Advertisement

Pleasantries of the past

Pleasantries of the past
Getty Images

Language changes over the years and nowhere is it more apparent than looking at the slang that was popular in each era. While some words and phrases endure from generation to generation, more is lost—which means there are a lot of fun, cute, and sweet compliments gathering dust in old dictionaries. (What’s a dictionary, again?) So we rounded up some of our favourite praises from earlier days.

“He’s bang up to the elephant!”

“He’s bang up to the elephant!”
Getty Images

Victorians who wanted to say someone was so complete, so well-rounded, that they were almost perfect, would compare them to…an elephant. Elephants were still relatively rare and novel in Western society then and elephants are known for being very smart and thoughtful so we guess it makes sense? Just don’t suggest a person looks like an elephant.

“You’re butter upon bacon!”

“You’re butter upon bacon!”
Getty Images

Know what’s delicious? Butter. Knows what’s even better? Bacon. Apparently Victorians agreed with our modern-day low-carb love affair with the two foods because this was the ultimate compliment back then. (Personally, we’ve not tried cooking bacon in butter—but now we want to!)

“He’s cooking with helium!”

“He’s cooking with helium!”
Getty Images

Back when jitterbug, swing, and the Lindy Hop were all the rage, dancing was as much a display of skill as a chance to socialise. In the days before online chats and dating apps, heading out to the dance hall was one of the best (and only) ways to meet that someone special. One way to compliment someone’s dancing was to say this, implying they were lighter than air.

“The brightness of her cheek would shame the stars!”

“The brightness of her cheek would shame the stars!”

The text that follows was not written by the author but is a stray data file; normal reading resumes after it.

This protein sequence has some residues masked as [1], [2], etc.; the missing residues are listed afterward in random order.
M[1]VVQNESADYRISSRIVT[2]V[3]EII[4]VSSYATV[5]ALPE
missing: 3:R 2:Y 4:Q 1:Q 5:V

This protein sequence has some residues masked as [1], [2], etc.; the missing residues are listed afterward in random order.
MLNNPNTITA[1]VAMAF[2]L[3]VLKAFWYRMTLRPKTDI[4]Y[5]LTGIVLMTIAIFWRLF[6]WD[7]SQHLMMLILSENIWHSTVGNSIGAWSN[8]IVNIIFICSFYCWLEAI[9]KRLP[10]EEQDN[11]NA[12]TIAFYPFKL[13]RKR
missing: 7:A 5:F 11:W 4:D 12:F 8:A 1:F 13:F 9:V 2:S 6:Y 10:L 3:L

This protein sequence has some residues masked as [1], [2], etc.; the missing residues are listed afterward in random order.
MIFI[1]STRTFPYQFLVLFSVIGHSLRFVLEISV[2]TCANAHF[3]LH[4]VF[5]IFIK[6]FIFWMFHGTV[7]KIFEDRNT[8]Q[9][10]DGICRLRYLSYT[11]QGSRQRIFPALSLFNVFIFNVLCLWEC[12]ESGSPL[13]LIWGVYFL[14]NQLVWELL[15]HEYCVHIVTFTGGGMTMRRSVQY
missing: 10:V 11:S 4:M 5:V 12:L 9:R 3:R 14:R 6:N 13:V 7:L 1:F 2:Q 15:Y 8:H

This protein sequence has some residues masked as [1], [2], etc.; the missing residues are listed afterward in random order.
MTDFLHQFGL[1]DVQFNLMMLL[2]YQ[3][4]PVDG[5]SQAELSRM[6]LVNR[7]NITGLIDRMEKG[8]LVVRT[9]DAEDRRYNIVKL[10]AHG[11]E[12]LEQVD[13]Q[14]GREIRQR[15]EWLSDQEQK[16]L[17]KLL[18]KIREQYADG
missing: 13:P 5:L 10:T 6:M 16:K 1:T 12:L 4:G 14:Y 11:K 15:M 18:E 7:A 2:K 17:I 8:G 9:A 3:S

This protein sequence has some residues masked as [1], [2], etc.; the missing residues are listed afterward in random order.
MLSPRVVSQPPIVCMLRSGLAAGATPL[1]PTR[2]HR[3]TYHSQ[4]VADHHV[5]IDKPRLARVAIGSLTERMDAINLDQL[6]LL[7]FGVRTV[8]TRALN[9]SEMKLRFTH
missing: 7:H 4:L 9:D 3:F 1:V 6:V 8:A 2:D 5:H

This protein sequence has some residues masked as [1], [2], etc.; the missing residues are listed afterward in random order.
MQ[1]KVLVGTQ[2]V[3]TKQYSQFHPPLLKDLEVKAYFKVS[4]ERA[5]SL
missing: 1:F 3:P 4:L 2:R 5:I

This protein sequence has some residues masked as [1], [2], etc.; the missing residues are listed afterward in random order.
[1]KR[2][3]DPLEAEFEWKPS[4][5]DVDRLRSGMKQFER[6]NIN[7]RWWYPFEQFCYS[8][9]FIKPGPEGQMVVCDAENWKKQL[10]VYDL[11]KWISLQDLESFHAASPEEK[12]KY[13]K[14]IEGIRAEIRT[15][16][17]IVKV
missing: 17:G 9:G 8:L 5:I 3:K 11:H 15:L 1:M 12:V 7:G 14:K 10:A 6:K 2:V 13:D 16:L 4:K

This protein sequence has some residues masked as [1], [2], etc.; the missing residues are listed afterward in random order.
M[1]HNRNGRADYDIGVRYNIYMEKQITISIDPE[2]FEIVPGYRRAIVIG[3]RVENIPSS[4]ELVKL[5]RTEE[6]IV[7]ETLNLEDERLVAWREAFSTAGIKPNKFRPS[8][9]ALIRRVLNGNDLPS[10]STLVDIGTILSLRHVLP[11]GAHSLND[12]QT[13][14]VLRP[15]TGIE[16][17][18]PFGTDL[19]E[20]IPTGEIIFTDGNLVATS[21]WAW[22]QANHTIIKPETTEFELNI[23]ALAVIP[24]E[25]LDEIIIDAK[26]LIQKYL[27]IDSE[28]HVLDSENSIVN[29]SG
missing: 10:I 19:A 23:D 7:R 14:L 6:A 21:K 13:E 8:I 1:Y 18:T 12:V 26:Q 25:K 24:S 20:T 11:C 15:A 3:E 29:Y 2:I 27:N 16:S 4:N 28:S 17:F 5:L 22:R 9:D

It seems the modern trend of having glowing skin and rosy cheeks extends back to the days of Shakespeare when Romeo said this about Juliet. Even 400 years later, this sweet compliment might make a girl blush.

“You’ve got it made in the shade!”

“You’ve got it made in the shade!”
Getty Images

While throwing shade today is slang for subtly insulting someone, back in the 1950s shade was a good thing. Telling someone they had it made in the shade meant they’d achieved a really nice, easy life—akin to living on a shady beach on a tropical island somewhere.

Advertisement

“He’s a truepenny, always straight-fingered!”

“He’s a truepenny, always straight-fingered!”
Getty Images

If this sounds a little Oliver Twist to you, then you know your Dickensian slang! In the Victorian era, honesty and integrity were prized above many other desirable traits. Telling someone this today is still a lovely testament to their strong character.

“She’s a brick house!”

“She’s a brick house!”
Getty Images

“She’s a brick house/ mighty, mighty, letting it all hang out.” When the Commodores sang in 1977 about a lady built like a brick house, it became an instant classic. This derivation of a slang phrase described a voluptuous woman who was also tough and strong, traits many modern ladies still strive for.

Take a look at these 12 funny words added to the dictionary in the last decade.

“He’s such a dreamboat!

“He’s such a dreamboat!
Getty Images

Dreamboats—hunky men and beautiful ladies—were staples in classic movies from the 1950s. Can’t you see Doris Day or Marilyn Monroe gushing over Rock Hudson or Cary Grant? Telling someone they’re “dreamy” is a sweet now as it was then.

“Jeepers, ain’t she a swell bird?”

“Jeepers, ain’t she a swell bird?”
Getty Images

The 1940s were prime time for fun slang and this World War II-era compliment is calling out an amazing girl. Birds are cute and fun and swell, which definitely sounds like a good thing. Bonus points if you can exclaim “jeepers” while whistling through your teeth.

Never miss a deal again - sign up now!

Connect with us:

Reader’s Digest Magazine delayed due to coronavirus
Please be advised that due to the current lockdown in Malaysia and the Philippines, Reader’s Digest magazine will not be available at its regular on-sale date to our subscribers or through our retail channels in these regions. We hope to have the issues available around 15 April in Malaysia and around 24 April in the Philippines, but this is dependent on when the lockdown restrictions are lifted. We sincerely apologise for this inconvenience.
Thank you and stay safe!
– The Reader’s Digest team